Motivation to Change

Finding motivation to make changes can be difficult. It can also be contradictory. For example, in therapy, many clients will come with the belief that they want to make changes. In fact, a part of them does know that change would help them, benefit their lives, and enhance their relationships. Yet when it comes down to practicing details, they struggle to take action. What causes this?

Long-term goals can be fun to decode. You can learn about yourself in the process. You can see what you value, what you enjoy, and what you want. This can feel very rewarding.

On the other hand, the focus on long-term goals can make it difficult to focus on the shorter term, day-to-day goals and activities. These aren’t nearly as fun to think about. This can make it feel tedious to apply small activities each day that will help you reach your end goal.

Whether it’s addictions, sexual dysfunction, or relationship issues, I see these motivational issues play out in many cases. Rather than people focusing on what they can do that particular day, the focus on the long-term goal often takes precedence. This leads to frustration and even a sense of being stuck.

On the surface, it doesn’t seem to make a lot of sense that there would be such problems with motivation. This can lead to serious questions about yourself.

  • “How can it be that a person will want something, and not take action?”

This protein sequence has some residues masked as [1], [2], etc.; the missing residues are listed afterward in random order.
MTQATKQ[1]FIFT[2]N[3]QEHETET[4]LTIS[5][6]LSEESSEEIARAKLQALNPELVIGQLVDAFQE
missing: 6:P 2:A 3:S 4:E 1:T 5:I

• “What does this mean about me?”
  • “Am I just lazy?”

The truth is usually that none of these are completely accurate. In fact, taking these labels on can only make the problem worse. You can have an authentic goal, and struggle to take steps to get there. This isn’t unusual at all.

To help with this, it’s important to recognize the small steps for what they are and what the need to be. You can identify those daily activities that will mount up to make a long-lasting change. This means that you must establish a plan. This step is tedious and sometimes even boring. However, without taking this step, you’re likely to get stuck. So establishing some daily, weekly, and monthly activities of change can make an enormous difference.

This is also important because it will remind you that this is all a process. No matter what your goal is, you’ll have to practice new elements to make a long-lasting change. Unfortunately, this can also mean that the change process can be intimidating, draining, and frustrating. To help counteract this, you have to celebrate your small successes. I will often suggest that my clients keep a daily inventory of their successes, and also take some time to reflect on their struggles. This allows for fine-tuning of their plans.

Change is hard. However, it’s not impossible. Where many people fail is that they forget to establish a solid plan to make changes. They reach for the long-term goal, and forget the importance of their short-term goals. Although, these goals aren’t as fun to establish, they are just as important. So identify a long-term goal, but don’t forget the importance of those daily steps to reaching that goal, in making your plan.


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